In either case, the presence of excessive motion between two adjacent cervical vertebrae and these associated symptoms is described as cervical instability. Therefore, we propose that in many cases of chronic neck pain, the cause may be underlying joint instability due to capsular ligament laxity. Currently, curative treatment options for this type of cervical instability are inconclusive and inadequate. Based on clinical studies and experience with patients who have visited our chronic pain clinic with complaints of chronic neck pain, we contend that prolotherapy offers a potentially curative treatment option for chronic neck pain related to capsular ligament laxity and underlying cervical instability.” (2)

A patient case history published in the Journal of Prolotherapy: A 47-year-old female with a history of headaches, chronic pain in the neck and upper limbs, and intermittent tingling in one arm.

Members of this same research team, lead again by Ross Hauser, MD recorded these observations in the Journal of Prolotherapy of a 47 year-old female patient treated with Prolotherapy.

Case presentation: A 47-year-old female with a history of trauma presented to our clinic in 2013 with headaches, chronic pain in the neck and upper limbs, and intermittent tingling in one arm. Pain was exacerbated by head movement.

  • Examination showed crepitation at C0 – C2, and severe spasms and tenderness in the trapezius and paraspinal muscles.
  • The patient was treated with dextrose prolotherapy at each of four visits over five months.
  • Digital motion X-ray (DMX) was performed between visits 1 and 2, showing straightening of cervical lordosis and upper and lower cervical instability, with offsets of right and left lateral masses of C1 on C2, anterolisthesis of C2 on C3 and of C3 on C4, capsular ligament damage at C6-C7 and facet hypertrophy at C4-C5.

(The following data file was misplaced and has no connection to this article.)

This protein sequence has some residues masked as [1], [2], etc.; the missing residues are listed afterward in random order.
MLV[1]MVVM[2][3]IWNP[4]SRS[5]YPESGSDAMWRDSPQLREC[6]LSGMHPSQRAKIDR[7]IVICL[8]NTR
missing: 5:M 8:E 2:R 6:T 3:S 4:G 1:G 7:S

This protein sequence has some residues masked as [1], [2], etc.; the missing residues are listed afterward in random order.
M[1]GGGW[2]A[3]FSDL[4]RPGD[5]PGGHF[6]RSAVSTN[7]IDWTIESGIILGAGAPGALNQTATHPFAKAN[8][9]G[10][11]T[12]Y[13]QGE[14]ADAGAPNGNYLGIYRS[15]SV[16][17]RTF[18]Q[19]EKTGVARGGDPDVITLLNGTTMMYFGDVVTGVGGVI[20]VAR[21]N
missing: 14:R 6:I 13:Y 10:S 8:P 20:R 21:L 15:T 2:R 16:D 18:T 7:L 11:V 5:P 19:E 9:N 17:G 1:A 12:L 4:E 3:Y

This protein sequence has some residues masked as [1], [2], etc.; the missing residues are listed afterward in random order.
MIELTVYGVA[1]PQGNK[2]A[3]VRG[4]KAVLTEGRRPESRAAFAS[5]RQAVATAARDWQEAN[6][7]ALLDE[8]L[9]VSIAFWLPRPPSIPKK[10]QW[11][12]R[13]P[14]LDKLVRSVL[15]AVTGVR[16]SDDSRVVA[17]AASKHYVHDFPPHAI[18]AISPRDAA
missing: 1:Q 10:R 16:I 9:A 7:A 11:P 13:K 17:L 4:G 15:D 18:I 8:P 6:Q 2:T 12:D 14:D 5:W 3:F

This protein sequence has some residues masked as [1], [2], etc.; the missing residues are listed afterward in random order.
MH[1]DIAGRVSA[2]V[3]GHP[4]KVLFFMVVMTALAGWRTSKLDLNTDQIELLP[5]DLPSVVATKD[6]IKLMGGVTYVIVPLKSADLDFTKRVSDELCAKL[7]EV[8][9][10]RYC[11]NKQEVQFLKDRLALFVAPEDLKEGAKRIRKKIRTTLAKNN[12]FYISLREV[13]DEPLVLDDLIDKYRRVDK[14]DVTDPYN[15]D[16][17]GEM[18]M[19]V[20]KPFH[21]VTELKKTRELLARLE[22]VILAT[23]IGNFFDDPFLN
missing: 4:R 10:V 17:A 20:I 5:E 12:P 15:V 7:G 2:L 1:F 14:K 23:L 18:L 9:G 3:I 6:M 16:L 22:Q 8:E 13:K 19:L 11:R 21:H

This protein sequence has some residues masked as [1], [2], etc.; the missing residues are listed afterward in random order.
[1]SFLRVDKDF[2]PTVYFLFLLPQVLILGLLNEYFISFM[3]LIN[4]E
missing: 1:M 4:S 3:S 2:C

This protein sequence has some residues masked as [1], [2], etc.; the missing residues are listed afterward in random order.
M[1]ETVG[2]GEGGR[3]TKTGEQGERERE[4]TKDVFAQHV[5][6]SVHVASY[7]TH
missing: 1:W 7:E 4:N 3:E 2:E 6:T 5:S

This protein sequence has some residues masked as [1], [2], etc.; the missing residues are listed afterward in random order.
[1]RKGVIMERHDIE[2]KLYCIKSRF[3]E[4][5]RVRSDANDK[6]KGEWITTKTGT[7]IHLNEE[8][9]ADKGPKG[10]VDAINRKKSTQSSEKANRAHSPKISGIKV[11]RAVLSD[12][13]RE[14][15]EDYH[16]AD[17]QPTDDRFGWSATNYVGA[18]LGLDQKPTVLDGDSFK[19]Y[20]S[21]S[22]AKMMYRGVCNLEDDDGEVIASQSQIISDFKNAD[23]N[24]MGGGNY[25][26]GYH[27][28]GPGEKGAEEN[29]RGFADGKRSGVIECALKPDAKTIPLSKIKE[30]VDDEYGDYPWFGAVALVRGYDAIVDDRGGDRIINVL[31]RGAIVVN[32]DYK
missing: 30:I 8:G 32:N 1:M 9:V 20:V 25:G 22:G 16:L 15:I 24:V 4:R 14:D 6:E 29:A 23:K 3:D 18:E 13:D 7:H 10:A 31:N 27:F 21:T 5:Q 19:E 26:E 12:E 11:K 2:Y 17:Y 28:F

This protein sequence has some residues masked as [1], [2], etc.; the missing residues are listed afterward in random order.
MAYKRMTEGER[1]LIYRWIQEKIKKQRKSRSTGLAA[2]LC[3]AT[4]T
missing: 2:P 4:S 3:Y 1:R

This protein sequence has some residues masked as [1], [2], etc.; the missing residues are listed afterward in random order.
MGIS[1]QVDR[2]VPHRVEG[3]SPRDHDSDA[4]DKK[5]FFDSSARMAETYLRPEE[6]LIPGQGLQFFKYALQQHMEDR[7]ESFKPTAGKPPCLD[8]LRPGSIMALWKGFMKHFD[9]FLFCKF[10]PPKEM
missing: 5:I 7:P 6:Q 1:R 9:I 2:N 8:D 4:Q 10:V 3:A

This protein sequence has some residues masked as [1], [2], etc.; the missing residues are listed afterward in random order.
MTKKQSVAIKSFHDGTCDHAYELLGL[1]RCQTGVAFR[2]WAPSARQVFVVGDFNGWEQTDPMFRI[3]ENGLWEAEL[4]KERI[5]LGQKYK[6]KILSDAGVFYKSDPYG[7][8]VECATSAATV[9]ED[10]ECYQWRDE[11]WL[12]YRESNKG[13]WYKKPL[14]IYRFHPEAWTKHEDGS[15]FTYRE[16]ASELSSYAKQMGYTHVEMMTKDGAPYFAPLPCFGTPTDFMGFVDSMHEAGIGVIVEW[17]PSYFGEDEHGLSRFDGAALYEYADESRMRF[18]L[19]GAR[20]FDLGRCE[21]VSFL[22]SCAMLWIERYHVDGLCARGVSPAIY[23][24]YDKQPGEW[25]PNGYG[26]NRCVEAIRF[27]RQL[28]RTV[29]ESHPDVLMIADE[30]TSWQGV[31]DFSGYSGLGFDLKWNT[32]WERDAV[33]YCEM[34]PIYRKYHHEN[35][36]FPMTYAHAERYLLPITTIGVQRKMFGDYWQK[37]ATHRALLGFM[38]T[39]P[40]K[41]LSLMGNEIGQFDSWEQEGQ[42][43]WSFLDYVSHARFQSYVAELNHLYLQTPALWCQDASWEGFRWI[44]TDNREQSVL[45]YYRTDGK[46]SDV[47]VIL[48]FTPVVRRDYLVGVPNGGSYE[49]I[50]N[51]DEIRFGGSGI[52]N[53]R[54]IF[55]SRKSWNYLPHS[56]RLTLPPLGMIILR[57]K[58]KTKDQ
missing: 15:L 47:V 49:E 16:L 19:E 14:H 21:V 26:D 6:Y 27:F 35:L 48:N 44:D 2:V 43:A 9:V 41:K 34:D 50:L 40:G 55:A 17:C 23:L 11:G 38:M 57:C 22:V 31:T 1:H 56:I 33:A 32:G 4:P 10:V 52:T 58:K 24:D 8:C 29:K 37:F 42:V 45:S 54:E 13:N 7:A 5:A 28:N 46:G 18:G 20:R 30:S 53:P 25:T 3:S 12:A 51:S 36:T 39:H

• At visit 2, tingling and crepitation had abated, while pain intensity was unchanged.
  • At visit 3, headaches had resolved, and pain had become more localized.
  • At visit 4, pain intensity had decreased significantly, crepitation had resolved completely, and she had begun bicycle exercise.
  • DMX x-ray one month after visit 4 showed persistent straightening of lordosis and facet hypertrophy, as well as some anterolisthesis, while the offsets of the lateral masses of C1 on C2 with rotation were reduced by 33-50%.

Conclusions: Dextrose prolotherapy was associated with progressive symptomatic relief and functional gain, beginning one month after initiation of treatment, and also with improvement of upper cervical stability.(3)

“Prolotherapy offers a potentially curative treatment option for chronic neck pain related to capsular ligament laxity and underlying cervical instability.”

Studies like these above show that simple non-surgical application of Prolotherapy injections can help patients with chronic neck pain and instability. As cited in the research above: “Based on clinical studies and experience with patients who have visited our chronic pain clinic with complaints of chronic neck pain, we contend that prolotherapy offers a potentially curative treatment option for chronic neck pain related to capsular ligament laxity and underlying cervical instability.


Would you like to reach the doctors of these studies to see if you are a candidate for treatment? 

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1 Hauser R, Steilen D, Gordin K The Biology of Prolotherapy and Its Application in Clinical Cervical Spine Instability and Chronic Neck Pain: A Retrospective Study. European Journal of Preventive Medicine. Vol. 3, No. 4, 2015, pp. 85-102. doi: 10.11648/j.ejpm.20150304.11 [Google Scholar]

2 Steilen D, Hauser R, Woldin B, Sawyer S. Chronic Neck Pain: Making the Connection Between Capsular Ligament Laxity and Cervical Instability. The Open Orthopaedics Journal. 2014;8:326-345. doi:10.2174/1874325001408010326.

3. Hauser R, Steilen-Matias D, Fisher P. Upper cervical instability of traumatic origin treated with dextrose prolotherapy: a case report. Journal of Prolotherapy. 2015;7:e932-e935.